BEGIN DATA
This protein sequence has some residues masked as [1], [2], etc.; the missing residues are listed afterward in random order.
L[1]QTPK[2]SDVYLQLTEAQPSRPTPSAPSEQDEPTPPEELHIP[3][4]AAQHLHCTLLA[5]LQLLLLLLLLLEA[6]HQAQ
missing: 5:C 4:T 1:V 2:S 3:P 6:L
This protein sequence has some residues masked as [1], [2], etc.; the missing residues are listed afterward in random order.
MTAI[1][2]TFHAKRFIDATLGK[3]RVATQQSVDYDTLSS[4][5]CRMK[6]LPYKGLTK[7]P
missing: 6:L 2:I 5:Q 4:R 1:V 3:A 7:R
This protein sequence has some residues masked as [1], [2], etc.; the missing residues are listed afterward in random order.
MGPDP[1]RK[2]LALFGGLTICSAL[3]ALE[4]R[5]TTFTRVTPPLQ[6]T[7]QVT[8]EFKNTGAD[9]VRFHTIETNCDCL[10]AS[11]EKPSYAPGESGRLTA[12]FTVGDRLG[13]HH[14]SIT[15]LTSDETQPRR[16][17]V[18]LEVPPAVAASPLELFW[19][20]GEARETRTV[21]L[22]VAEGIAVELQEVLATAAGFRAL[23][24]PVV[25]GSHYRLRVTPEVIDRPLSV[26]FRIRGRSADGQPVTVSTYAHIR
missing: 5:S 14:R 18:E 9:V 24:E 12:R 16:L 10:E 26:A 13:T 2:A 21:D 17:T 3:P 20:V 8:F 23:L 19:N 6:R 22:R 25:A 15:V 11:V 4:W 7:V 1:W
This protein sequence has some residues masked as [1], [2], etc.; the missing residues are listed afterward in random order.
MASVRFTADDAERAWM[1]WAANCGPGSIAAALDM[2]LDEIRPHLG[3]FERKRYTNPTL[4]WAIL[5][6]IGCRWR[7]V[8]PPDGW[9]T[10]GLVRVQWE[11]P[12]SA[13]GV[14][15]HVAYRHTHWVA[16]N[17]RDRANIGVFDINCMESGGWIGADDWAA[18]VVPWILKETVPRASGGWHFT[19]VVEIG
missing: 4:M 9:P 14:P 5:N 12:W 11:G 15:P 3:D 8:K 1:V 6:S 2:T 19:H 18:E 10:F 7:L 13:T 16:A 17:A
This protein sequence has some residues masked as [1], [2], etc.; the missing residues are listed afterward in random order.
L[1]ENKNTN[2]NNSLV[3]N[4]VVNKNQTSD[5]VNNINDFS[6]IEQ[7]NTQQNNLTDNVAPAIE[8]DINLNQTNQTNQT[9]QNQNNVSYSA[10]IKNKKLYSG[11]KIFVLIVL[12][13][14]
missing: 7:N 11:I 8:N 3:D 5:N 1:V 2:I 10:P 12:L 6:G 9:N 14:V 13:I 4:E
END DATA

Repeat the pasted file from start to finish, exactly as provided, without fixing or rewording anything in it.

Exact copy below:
This protein sequence has some residues masked as [1], [2], etc.; the missing residues are listed afterward in random order.
L[1]QTPK[2]SDVYLQLTEAQPSRPTPSAPSEQDEPTPPEELHIP[3][4]AAQHLHCTLLA[5]LQLLLLLLLLLEA[6]HQAQ
missing: 5:C 4:T 1:V 2:S 3:P 6:L
This protein sequence has some residues masked as [1], [2], etc.; the missing residues are listed afterward in random order.
MTAI[1][2]TFHAKRFIDATLGK[3]RVATQQSVDYDTLSS[4][5]CRMK[6]LPYKGLTK[7]P
missing: 6:L 2:I 5:Q 4:R 1:V 3:A 7:R
This protein sequence has some residues masked as [1], [2], etc.; the missing residues are listed afterward in random order.
MGPDP[1]RK[2]LALFGGLTICSAL[3]ALE[4]R[5]TTFTRVTPPLQ[6]T[7]QVT[8]EFKNTGAD[9]VRFHTIETNCDCL[10]AS[11]EKPSYAPGESGRLTA[12]FTVGDRLG[13]HH[14]SIT[15]LTSDETQPRR[16][17]V[18]LEVPPAVAASPLELFW[19][20]GEARETRTV[21]L[22]VAEGIAVELQEVLATAAGFRAL[23][24]PVV[25]GSHYRLRVTPEVIDRPLSV[26]FRIRGRSADGQPVTVSTYAHIR
missing: 5:S 14:R 18:E 9:V 24:E 12:R 16:L 10:E 26:A 13:T 2:A 21:D 17:T 3:P 20:V 8:F 23:L 19:N 6:R 22:R 25:A 15:V 11:V 4:W 7:V 1:W
This protein sequence has some residues masked as [1], [2], etc.; the missing residues are listed afterward in random order.
MASVRFTADDAERAWM[1]WAANCGPGSIAAALDM[2]LDEIRPHLG[3]FERKRYTNPTL[4]WAIL[5][6]IGCRWR[7]V[8]PPDGW[9]T[10]GLVRVQWE[11]P[12]SA[13]GV[14][15]HVAYRHTHWVA[16]N[17]RDRANIGVFDINCMESGGWIGADDWAA[18]VVPWILKETVPRASGGWHFT[19]VVEIG
missing: 4:M 9:P 14:P 5:N 12:W 11:G 15:P 3:D 8:K 1:V 6:S 2:T 19:H 18:E 10:F 7:L 13:T 16:A 17:A
This protein sequence has some residues masked as [1], [2], etc.; the missing residues are listed afterward in random order.
L[1]ENKNTN[2]NNSLV[3]N[4]VVNKNQTSD[5]VNNINDFS[6]IEQ[7]NTQQNNLTDNVAPAIE[8]DINLNQTNQTNQT[9]QNQNNVSYSA[10]IKNKKLYSG[11]KIFVLIVL[12][13][14]
missing: 7:N 11:I 8:N 3:D 5:N 1:V 2:I 10:P 12:L 6:G 9:N 14:V 13:I 4:E